This question is all too relevant as our country waits in uncertainty over its future, and with the largest youth population there has ever been, we are in an era of peak youth. Therefore, this is not a question to be answered in ten years, or even in five years time. This is a question to be answered now.

So, what does happen if we young people’s voices are heard? This was a question I asked myself many times during my three month stay in Zambia, with the youth-led organisation, Restless Development. During these three months, I lived with a Zambian family who welcomed me into their home in the rural community of Hamududu. With my three fellow team members, we worked with the locals to work on sustainable development. Before living and working in Zambia, I naively thought that change could not be successful without the backing and support of community leaders and critically, the influence of adults. How wrong I was.

During these three months, it was clear that our community faced a number of challenges. When we reached out to the school to ask if we could discuss topics such as, sexual health and human rights, with the children, the inequality became more obvious. Starting in the younger grades, the classes were filled to bursting with them having fifty plus pupils. These grades had a relatively equal ratio of girls to boys. However, as we began to speak with the older grades, the number of girls attending school was dramatically decreasing. When we got to grade nine (the oldest class), classes had no more than fifteen pupils, with very few girls. Not only were there less girls but they were no longer participating in debates, leaving their male peers to debate topics such as gender roles and gender based violence. The opinionated girls, who in grade four, were aspiring to be doctors and teachers were now sitting in class, in grade nine, not challenging the views of their peers and being constrained by society’s expectations of them. This bothered me. Where were these girls going? And what was happening between grades four and nine that was having such a dramatic effect on their confidence and aspirations?

The answer? Girls get married and have children. I did not understand why these reasons meant they could no longer attend school because why would these issues be affecting girls as young as 12? Unfortunately this is far too common in rural Zambia. I had been aware that child marriage and early pregnancy were issues within our community, as many concerned community members had brought it to our team’s attention. However, the extent of this problem only became too clear when we began at the school.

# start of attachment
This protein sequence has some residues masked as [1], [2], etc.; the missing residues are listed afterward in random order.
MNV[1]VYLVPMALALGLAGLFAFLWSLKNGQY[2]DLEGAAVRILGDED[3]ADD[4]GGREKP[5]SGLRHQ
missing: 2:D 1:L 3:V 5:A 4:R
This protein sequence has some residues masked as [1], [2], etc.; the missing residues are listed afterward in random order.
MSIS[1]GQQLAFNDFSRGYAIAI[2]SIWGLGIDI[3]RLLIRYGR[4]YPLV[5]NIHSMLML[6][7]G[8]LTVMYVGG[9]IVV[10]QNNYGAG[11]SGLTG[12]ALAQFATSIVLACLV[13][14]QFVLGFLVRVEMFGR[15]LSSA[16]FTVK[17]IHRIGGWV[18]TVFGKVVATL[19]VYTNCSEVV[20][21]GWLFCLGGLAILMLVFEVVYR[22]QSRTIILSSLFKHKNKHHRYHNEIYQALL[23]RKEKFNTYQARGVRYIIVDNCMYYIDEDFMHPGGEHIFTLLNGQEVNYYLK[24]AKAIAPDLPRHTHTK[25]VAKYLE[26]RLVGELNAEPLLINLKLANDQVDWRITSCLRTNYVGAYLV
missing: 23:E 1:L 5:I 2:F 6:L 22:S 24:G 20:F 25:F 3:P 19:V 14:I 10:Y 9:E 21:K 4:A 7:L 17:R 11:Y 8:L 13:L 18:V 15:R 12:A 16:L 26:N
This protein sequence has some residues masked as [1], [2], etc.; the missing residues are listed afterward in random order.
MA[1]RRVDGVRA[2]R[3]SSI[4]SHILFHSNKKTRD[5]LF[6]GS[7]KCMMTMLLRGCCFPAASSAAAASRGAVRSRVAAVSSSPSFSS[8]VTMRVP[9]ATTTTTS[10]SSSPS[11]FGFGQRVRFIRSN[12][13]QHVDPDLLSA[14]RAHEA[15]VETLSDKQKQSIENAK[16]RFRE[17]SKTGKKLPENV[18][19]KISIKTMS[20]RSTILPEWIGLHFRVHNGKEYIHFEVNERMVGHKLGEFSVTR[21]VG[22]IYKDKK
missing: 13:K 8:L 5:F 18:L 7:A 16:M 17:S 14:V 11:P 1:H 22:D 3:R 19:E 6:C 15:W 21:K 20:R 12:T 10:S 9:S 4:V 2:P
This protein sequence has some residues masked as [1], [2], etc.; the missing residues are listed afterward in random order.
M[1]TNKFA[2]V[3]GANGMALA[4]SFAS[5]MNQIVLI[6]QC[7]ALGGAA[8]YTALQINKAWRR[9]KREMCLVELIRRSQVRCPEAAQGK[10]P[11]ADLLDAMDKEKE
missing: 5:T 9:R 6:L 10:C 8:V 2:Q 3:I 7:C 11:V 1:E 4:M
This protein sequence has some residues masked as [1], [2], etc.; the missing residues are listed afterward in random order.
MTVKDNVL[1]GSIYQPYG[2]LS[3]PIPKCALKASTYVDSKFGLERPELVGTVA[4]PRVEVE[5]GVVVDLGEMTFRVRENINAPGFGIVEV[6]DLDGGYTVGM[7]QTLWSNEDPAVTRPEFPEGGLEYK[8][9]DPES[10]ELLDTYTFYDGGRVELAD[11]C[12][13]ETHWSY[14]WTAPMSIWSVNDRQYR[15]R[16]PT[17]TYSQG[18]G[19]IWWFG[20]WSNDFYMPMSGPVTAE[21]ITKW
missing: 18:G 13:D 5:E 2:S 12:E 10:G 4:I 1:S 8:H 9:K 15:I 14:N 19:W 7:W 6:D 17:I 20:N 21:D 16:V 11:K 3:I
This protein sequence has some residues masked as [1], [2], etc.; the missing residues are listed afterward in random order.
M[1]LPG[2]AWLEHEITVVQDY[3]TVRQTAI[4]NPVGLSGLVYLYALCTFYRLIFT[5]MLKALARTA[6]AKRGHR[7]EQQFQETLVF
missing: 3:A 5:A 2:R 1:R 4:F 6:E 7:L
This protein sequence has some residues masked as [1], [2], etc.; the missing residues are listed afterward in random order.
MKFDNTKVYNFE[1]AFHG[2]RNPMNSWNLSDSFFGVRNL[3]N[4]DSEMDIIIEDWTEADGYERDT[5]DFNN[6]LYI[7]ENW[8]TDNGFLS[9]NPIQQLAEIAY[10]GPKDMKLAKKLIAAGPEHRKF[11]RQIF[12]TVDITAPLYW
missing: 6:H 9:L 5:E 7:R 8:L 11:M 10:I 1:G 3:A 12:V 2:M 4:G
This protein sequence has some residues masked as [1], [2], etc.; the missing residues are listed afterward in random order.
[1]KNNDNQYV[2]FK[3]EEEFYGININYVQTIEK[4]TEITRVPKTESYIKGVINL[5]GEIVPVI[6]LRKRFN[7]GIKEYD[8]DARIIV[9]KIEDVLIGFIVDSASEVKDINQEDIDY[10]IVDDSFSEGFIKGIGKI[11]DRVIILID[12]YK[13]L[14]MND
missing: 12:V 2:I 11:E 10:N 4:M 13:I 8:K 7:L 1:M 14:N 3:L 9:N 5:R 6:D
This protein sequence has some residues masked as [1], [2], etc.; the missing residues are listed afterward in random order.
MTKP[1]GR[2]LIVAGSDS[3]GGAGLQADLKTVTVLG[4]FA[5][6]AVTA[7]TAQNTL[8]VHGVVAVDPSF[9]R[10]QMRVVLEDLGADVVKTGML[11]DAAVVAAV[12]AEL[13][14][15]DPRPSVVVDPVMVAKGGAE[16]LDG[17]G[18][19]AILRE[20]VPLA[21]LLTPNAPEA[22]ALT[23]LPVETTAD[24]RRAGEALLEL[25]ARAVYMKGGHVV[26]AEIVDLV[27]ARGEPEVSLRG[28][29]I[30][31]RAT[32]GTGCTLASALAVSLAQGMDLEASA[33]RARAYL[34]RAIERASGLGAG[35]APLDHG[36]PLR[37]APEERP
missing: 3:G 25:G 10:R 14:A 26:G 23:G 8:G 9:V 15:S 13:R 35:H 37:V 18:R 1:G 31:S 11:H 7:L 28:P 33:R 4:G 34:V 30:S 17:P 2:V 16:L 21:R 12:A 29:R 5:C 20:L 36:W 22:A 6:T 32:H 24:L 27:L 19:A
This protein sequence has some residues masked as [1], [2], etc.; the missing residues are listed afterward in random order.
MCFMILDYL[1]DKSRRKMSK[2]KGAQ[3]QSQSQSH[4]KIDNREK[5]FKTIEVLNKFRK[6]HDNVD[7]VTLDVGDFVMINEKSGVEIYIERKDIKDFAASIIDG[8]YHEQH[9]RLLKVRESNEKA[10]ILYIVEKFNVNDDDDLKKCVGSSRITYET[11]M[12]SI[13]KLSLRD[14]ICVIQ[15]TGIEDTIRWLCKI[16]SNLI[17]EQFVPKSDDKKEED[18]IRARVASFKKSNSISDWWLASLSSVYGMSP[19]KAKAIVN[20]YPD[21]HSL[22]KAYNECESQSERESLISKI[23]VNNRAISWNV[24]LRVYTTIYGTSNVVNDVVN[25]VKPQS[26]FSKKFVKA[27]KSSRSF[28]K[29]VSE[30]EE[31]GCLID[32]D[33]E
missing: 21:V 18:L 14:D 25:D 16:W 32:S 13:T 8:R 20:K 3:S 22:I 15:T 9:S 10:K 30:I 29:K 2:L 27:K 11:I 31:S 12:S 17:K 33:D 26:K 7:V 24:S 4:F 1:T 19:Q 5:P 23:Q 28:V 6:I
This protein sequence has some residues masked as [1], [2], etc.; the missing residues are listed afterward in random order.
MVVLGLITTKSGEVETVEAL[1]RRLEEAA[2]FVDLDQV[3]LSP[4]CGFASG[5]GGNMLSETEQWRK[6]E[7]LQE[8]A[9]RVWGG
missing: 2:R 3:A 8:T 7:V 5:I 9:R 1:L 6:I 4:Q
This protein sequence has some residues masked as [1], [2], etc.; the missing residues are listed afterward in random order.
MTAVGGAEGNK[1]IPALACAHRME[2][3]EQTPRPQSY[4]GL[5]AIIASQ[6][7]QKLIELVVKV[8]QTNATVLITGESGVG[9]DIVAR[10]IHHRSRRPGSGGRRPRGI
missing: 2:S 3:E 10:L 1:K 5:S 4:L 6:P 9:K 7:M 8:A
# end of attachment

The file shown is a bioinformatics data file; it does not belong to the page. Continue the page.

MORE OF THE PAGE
So our team listened to the children of Hamududu. We discussed gender equality in school, started debates and began to change opinions, but this was just the beginning. We decided to help the children of Hamududu organise a local event, inviting business owners and the deputy mayor to discuss the importance of ending child marriage and keeping girls in education.

After a couple of weeks meeting local businesses and government officials, event day was here. The pupils stood side by side, boys and girls, and marched from the school, through the community and to the clinic, chanting ‘keep our girls in school, not in marriage’. We marched, we shouted, we sang and we played music, because the children of Hamududu wanted to be heard, and they certainly were. I think I can speak for everyone in my team by saying that this was one of our proudest and most inspiring moments from our three months working together. Seeing the children, who started out sitting quietly in class when we began to question gender roles within society, now standing together as a force to be reckoned with, demanding change from their society was awe inspiring.

So I ask again, what happens if we listen? We get five hundred people all discussing the importance of gender equality within education, and ending child marriage.  These issues may not have been solved in our small three months in Hamududu, but we have started an extremely important conversation, and I like to think that these children are inspired by seeing the power they have, when they are motivated and work together.

The peak youth generation have the power and potential to solve some of the worlds toughest challenges.  Ask their opinions and give them a voice to let them answer.  Young people are the leaders of today, not tomorrow. Let’s use our voices to be heard and create change!


Amy Grant was an ICS volunteer in Zambia with Restless Development.

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